Non-invasive punctal plug delivery system offers a host of positive performance characteristics
System delivers predetermined drug dosage directly to tear film, improving retention rates
In phase II testing, the latanoprost-loaded punctal plug provided 5 mm Hg to 5.5 mm Hg IOP-lowering over the study’s 12-week duration. The decision for transitioning to development of a travoprost-loaded system was based on the fact that travoprost is more potent than latanoprost and so has the potential to provide even greater IOP-lowering.
“Relative potency is an important consideration when delivering a very low concentration of medication,” Muller said. “In animal models of glaucoma, we found that compared with latanoprost, a travoprost plug was associated with an additional 1.5 mm Hg to 2 mm Hg of IOP lowering.”
Safe and high satisfaction
Data from clinical trials also show that the device was safe and met with high patient satisfaction.
Patients were asked to rate comfort on a visual analogue scale of 0 (best) to 100 (worst). Mean scores at baseline were typically 18 or 19, increased a few points in the first week after device insertion, and then returned to baseline.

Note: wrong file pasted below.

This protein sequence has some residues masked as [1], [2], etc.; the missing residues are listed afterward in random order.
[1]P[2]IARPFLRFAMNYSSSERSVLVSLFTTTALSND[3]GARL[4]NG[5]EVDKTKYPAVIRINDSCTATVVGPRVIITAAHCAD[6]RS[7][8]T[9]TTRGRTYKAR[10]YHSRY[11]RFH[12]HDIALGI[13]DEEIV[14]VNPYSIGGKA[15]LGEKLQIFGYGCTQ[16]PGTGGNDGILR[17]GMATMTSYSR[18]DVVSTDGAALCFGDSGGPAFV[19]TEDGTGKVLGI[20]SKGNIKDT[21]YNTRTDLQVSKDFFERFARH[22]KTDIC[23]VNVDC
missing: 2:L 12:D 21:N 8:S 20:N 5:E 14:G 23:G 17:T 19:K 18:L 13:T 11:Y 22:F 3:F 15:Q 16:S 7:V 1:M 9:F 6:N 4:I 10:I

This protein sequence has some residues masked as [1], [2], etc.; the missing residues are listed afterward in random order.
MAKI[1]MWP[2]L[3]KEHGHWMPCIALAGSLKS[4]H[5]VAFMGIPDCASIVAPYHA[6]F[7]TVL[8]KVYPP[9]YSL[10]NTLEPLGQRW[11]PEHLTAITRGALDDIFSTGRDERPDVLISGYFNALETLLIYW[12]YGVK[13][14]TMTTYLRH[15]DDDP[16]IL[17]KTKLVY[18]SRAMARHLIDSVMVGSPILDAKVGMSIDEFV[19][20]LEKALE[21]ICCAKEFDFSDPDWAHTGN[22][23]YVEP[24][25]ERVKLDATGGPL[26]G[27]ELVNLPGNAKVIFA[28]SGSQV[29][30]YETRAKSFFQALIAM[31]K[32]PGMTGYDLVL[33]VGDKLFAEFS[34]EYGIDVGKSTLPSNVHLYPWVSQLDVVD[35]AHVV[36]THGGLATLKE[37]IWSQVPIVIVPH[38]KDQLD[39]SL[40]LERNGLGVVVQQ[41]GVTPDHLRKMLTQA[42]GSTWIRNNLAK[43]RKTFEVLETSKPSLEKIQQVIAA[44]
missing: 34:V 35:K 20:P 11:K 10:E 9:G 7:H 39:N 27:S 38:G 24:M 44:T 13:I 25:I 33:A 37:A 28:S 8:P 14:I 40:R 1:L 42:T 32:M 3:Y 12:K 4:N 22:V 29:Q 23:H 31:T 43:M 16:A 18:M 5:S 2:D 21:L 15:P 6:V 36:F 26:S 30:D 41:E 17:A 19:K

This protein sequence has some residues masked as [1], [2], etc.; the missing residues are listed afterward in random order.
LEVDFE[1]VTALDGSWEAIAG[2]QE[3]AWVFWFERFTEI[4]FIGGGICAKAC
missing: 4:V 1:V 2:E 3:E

“Even though the device sits in the punctum, epiphora was not a problem,” Butchofsky explained. “If anything, patients may feel their eyes are more comfortable after the plug is placed because of improved tear retention.
“In the associated patient demographic, the majority of patients are likely to have mild-to-moderate dry eye and feel the benefit of the improved tear retention. When the study was completed, patients stated they preferred the device over conventional drops and were disappointed to have to return to using their previous therapy,” he added.
Butchofsky pointed out that he has worn the plug for one year.
“Other than experiencing a mild foreign body sensation transiently after insertion, I have no real awareness that the plug is present, and it seems to be virtually impossible to dislodge despite eye rubbing,” he said.